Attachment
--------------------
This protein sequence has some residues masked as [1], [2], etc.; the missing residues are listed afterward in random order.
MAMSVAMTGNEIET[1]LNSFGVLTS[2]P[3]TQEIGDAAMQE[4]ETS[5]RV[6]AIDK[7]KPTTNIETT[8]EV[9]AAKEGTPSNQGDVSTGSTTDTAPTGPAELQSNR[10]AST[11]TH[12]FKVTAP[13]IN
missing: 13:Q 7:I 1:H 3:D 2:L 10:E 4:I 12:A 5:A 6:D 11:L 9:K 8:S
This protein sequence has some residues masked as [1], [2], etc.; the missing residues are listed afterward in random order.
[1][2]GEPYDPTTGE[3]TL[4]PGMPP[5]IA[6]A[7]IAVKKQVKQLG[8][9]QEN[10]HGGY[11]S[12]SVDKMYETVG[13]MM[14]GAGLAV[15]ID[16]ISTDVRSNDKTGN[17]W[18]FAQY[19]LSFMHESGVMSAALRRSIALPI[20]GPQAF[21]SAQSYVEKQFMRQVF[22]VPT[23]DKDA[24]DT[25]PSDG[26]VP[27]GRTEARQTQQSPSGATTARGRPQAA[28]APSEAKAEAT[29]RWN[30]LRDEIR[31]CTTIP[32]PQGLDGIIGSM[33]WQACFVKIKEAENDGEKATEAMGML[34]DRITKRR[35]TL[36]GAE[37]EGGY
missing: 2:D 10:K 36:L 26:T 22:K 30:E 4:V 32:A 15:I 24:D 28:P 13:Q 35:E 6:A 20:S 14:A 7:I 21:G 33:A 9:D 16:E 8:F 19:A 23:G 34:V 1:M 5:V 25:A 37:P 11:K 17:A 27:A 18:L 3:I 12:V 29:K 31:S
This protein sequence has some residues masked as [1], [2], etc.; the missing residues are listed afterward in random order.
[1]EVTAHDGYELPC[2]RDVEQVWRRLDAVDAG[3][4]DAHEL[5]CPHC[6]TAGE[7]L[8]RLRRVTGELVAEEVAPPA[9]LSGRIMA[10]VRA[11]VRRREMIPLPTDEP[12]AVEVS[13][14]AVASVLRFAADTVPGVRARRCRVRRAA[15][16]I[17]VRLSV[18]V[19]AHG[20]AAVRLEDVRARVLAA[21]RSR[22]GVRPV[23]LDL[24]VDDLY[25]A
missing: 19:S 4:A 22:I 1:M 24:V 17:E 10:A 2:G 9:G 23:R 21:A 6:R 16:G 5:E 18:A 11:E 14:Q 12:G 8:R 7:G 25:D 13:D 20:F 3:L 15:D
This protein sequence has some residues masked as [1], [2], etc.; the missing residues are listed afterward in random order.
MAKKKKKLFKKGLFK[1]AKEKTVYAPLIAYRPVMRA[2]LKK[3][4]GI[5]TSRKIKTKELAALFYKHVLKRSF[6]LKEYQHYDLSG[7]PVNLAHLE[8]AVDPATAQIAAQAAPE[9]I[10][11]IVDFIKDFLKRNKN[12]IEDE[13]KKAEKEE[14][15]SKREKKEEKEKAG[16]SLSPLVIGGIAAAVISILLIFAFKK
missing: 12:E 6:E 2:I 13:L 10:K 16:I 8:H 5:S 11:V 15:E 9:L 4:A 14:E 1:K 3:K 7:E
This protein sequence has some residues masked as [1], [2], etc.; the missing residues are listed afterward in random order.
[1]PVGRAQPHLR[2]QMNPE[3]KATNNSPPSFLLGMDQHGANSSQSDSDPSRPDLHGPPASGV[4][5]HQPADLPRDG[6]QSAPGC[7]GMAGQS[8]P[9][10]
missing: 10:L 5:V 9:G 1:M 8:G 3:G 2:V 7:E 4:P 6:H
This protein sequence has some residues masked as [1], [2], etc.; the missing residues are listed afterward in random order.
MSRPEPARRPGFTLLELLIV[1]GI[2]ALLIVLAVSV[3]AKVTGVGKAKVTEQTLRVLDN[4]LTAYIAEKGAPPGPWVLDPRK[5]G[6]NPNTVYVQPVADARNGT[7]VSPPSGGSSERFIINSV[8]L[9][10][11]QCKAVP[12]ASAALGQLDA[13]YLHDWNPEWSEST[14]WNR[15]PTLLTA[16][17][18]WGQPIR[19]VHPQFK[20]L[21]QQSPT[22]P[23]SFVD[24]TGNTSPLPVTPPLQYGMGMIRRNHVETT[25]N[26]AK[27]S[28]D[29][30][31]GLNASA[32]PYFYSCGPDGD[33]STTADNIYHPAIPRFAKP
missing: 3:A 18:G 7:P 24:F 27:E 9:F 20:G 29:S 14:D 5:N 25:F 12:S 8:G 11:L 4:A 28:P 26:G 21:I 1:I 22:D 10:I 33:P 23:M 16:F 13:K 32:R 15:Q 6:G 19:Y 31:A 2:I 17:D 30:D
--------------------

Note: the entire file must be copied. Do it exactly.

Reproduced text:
This protein sequence has some residues masked as [1], [2], etc.; the missing residues are listed afterward in random order.
MAMSVAMTGNEIET[1]LNSFGVLTS[2]P[3]TQEIGDAAMQE[4]ETS[5]RV[6]AIDK[7]KPTTNIETT[8]EV[9]AAKEGTPSNQGDVSTGSTTDTAPTGPAELQSNR[10]AST[11]TH[12]FKVTAP[13]IN
missing: 13:Q 7:I 1:H 3:D 2:L 10:E 4:I 12:A 5:A 6:D 11:L 9:K 8:S
This protein sequence has some residues masked as [1], [2], etc.; the missing residues are listed afterward in random order.
[1][2]GEPYDPTTGE[3]TL[4]PGMPP[5]IA[6]A[7]IAVKKQVKQLG[8][9]QEN[10]HGGY[11]S[12]SVDKMYETVG[13]MM[14]GAGLAV[15]ID[16]ISTDVRSNDKTGN[17]W[18]FAQY[19]LSFMHESGVMSAALRRSIALPI[20]GPQAF[21]SAQSYVEKQFMRQVF[22]VPT[23]DKDA[24]DT[25]PSDG[26]VP[27]GRTEARQTQQSPSGATTARGRPQAA[28]APSEAKAEAT[29]RWN[30]LRDEIR[31]CTTIP[32]PQGLDGIIGSM[33]WQACFVKIKEAENDGEKATEAMGML[34]DRITKRR[35]TL[36]GAE[37]EGGY
missing: 2:D 10:K 36:L 26:T 22:K 30:E 4:V 32:A 15:I 24:D 28:P 13:Q 35:E 6:A 20:S 14:A 7:I 21:G 33:A 9:D 16:E 8:F 19:A 23:G 34:V 1:M 5:V 25:A 37:P 11:K 17:A 27:A 18:L 3:I 12:V 29:K 31:S
This protein sequence has some residues masked as [1], [2], etc.; the missing residues are listed afterward in random order.
[1]EVTAHDGYELPC[2]RDVEQVWRRLDAVDAG[3][4]DAHEL[5]CPHC[6]TAGE[7]L[8]RLRRVTGELVAEEVAPPA[9]LSGRIMA[10]VRA[11]VRRREMIPLPTDEP[12]AVEVS[13][14]AVASVLRFAADTVPGVRARRCRVRRAA[15][16]I[17]VRLSV[18]V[19]AHG[20]AAVRLEDVRARVLAA[21]RSR[22]GVRPV[23]LDL[24]VDDLY[25]A
missing: 19:S 4:A 22:I 1:M 24:V 17:E 10:A 2:G 9:G 23:R 21:A 6:R 16:G 5:E 18:A 11:E 14:Q 12:G 8:R 7:G 25:D 13:D 20:F 3:L 15:D
This protein sequence has some residues masked as [1], [2], etc.; the missing residues are listed afterward in random order.
MAKKKKKLFKKGLFK[1]AKEKTVYAPLIAYRPVMRA[2]LKK[3][4]GI[5]TSRKIKTKELAALFYKHVLKRSF[6]LKEYQHYDLSG[7]PVNLAHLE[8]AVDPATAQIAAQAAPE[9]I[10][11]IVDFIKDFLKRNKN[12]IEDE[13]KKAEKEE[14][15]SKREKKEEKEKAG[16]SLSPLVIGGIAAAVISILLIFAFKK
missing: 12:E 6:E 2:I 13:L 10:K 16:I 8:H 5:S 11:V 15:E 9:L 4:A 14:E 1:K 3:K 7:E
This protein sequence has some residues masked as [1], [2], etc.; the missing residues are listed afterward in random order.
[1]PVGRAQPHLR[2]QMNPE[3]KATNNSPPSFLLGMDQHGANSSQSDSDPSRPDLHGPPASGV[4][5]HQPADLPRDG[6]QSAPGC[7]GMAGQS[8]P[9][10]
missing: 10:L 5:V 9:G 1:M 8:G 3:G 2:V 7:E 4:P 6:H
This protein sequence has some residues masked as [1], [2], etc.; the missing residues are listed afterward in random order.
MSRPEPARRPGFTLLELLIV[1]GI[2]ALLIVLAVSV[3]AKVTGVGKAKVTEQTLRVLDN[4]LTAYIAEKGAPPGPWVLDPRK[5]G[6]NPNTVYVQPVADARNGT[7]VSPPSGGSSERFIINSV[8]L[9][10][11]QCKAVP[12]ASAALGQLDA[13]YLHDWNPEWSEST[14]WNR[15]PTLLTA[16][17][18]WGQPIR[19]VHPQFK[20]L[21]QQSPT[22]P[23]SFVD[24]TGNTSPLPVTPPLQYGMGMIRRNHVETT[25]N[26]AK[27]S[28]D[29][30][31]GLNASA[32]PYFYSCGPDGD[33]STTADNIYHPAIPRFAKP
missing: 3:A 18:G 7:P 24:F 27:E 9:F 20:G 29:S 14:D 5:N 25:F 12:S 8:G 11:L 4:A 28:P 26:G 21:I 1:I 22:D 10:I 33:P 23:M 16:F 13:K 32:R 15:Q 6:G 19:Y 31:A 2:I 17:D 30:D